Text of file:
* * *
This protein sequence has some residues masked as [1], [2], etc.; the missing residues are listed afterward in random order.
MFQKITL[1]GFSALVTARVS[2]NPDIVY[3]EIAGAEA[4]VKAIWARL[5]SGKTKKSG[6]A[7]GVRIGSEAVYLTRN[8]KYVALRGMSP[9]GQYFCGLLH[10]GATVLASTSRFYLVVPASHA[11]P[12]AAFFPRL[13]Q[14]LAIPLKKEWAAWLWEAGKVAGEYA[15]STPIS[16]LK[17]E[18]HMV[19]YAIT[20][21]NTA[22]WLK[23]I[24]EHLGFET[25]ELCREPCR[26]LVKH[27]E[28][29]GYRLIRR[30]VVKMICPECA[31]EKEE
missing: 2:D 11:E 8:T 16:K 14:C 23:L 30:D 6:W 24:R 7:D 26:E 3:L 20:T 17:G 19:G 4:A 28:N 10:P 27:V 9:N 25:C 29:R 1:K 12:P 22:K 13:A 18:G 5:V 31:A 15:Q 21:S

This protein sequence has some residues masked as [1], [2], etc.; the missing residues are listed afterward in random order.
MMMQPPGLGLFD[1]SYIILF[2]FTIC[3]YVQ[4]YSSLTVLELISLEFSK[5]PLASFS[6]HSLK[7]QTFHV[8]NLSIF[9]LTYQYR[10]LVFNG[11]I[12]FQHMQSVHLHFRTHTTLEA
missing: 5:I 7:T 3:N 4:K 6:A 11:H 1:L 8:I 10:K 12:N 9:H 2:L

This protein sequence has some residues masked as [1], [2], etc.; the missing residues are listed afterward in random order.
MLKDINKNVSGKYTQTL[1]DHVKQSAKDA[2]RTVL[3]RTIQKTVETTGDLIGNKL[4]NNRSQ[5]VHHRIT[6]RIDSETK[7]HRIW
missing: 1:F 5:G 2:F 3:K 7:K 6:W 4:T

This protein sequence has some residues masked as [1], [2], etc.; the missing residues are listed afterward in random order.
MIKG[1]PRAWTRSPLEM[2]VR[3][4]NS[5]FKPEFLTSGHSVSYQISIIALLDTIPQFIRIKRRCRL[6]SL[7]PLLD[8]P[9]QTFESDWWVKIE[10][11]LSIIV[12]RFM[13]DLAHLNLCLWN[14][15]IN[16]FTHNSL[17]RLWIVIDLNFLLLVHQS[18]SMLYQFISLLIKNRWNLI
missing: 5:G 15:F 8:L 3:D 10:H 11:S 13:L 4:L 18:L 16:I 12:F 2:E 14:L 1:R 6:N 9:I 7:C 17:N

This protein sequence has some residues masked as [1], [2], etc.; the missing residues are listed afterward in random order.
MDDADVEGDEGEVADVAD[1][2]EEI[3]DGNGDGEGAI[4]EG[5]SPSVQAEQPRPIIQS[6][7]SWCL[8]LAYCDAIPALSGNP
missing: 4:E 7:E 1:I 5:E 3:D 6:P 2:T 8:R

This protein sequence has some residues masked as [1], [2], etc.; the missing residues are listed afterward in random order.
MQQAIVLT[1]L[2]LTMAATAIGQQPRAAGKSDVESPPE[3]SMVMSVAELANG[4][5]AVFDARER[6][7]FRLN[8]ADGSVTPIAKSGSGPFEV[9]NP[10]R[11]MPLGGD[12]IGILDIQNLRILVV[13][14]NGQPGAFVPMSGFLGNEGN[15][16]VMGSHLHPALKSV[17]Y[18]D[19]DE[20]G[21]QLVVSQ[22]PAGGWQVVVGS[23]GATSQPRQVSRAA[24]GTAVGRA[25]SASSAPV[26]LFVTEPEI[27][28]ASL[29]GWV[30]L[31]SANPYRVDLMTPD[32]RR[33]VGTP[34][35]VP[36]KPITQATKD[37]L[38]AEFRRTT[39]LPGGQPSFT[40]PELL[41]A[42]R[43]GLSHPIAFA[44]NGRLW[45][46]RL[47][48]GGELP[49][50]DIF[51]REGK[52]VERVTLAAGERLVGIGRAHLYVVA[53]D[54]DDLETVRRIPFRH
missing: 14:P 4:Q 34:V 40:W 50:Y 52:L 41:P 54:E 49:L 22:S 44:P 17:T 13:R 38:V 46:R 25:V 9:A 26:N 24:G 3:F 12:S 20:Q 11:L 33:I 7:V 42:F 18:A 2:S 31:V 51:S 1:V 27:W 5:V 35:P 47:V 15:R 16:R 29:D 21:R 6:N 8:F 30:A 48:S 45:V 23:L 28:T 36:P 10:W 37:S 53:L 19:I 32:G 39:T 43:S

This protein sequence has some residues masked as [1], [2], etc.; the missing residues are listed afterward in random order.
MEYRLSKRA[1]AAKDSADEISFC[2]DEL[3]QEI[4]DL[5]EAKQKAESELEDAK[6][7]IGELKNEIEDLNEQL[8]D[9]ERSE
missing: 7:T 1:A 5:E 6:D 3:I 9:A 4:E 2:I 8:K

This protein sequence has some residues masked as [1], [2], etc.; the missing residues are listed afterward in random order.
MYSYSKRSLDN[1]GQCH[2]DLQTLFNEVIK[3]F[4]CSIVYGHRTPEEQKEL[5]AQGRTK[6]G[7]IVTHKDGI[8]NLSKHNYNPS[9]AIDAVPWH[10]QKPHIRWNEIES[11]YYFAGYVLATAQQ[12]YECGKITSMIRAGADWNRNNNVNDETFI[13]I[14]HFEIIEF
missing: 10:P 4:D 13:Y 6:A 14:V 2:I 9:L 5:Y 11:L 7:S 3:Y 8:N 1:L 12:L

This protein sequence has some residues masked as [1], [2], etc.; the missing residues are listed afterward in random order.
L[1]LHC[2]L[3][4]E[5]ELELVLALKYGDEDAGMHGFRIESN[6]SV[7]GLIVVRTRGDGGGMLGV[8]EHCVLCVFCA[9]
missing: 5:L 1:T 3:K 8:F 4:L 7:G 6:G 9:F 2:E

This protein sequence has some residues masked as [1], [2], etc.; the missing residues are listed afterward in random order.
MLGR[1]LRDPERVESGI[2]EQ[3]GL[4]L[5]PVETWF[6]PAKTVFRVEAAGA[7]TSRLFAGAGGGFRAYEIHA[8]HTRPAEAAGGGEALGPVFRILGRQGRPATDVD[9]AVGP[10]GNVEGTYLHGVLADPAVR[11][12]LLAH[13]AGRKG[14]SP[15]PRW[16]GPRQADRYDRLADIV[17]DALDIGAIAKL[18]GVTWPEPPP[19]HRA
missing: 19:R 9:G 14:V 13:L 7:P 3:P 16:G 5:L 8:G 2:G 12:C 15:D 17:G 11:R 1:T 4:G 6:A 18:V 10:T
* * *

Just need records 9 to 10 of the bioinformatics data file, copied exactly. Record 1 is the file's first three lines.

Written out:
This protein sequence has some residues masked as [1], [2], etc.; the missing residues are listed afterward in random order.
L[1]LHC[2]L[3][4]E[5]ELELVLALKYGDEDAGMHGFRIESN[6]SV[7]GLIVVRTRGDGGGMLGV[8]EHCVLCVFCA[9]
missing: 5:L 1:T 3:K 8:F 4:L 7:G 6:G 9:F 2:E

This protein sequence has some residues masked as [1], [2], etc.; the missing residues are listed afterward in random order.
MLGR[1]LRDPERVESGI[2]EQ[3]GL[4]L[5]PVETWF[6]PAKTVFRVEAAGA[7]TSRLFAGAGGGFRAYEIHA[8]HTRPAEAAGGGEALGPVFRILGRQGRPATDVD[9]AVGP[10]GNVEGTYLHGVLADPAVR[11][12]LLAH[13]AGRKG[14]SP[15]PRW[16]GPRQADRYDRLADIV[17]DALDIGAIAKL[18]GVTWPEPPP[19]HRA
missing: 19:R 9:G 14:V 13:L 7:P 3:P 16:G 5:L 8:G 2:G 12:C 15:D 17:G 11:R 1:T 4:G 6:A 18:V 10:T